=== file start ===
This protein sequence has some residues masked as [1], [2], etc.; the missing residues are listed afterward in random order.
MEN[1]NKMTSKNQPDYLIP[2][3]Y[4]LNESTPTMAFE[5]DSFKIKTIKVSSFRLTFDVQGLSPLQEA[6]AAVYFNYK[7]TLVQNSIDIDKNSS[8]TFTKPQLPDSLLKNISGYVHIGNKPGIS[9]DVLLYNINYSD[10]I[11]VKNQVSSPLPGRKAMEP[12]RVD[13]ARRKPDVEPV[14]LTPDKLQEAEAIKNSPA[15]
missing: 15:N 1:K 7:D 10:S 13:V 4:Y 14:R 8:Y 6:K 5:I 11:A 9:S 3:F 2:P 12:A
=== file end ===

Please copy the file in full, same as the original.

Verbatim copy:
This protein sequence has some residues masked as [1], [2], etc.; the missing residues are listed afterward in random order.
MEN[1]NKMTSKNQPDYLIP[2][3]Y[4]LNESTPTMAFE[5]DSFKIKTIKVSSFRLTFDVQGLSPLQEA[6]AAVYFNYK[7]TLVQNSIDIDKNSS[8]TFTKPQLPDSLLKNISGYVHIGNKPGIS[9]DVLLYNINYSD[10]I[11]VKNQVSSPLPGRKAMEP[12]RVD[13]ARRKPDVEPV[14]LTPDKLQEAEAIKNSPA[15]
missing: 15:N 1:K 7:D 10:S 13:V 4:Y 14:R 8:Y 6:K 5:I 11:A 9:S 3:F 2:P 12:A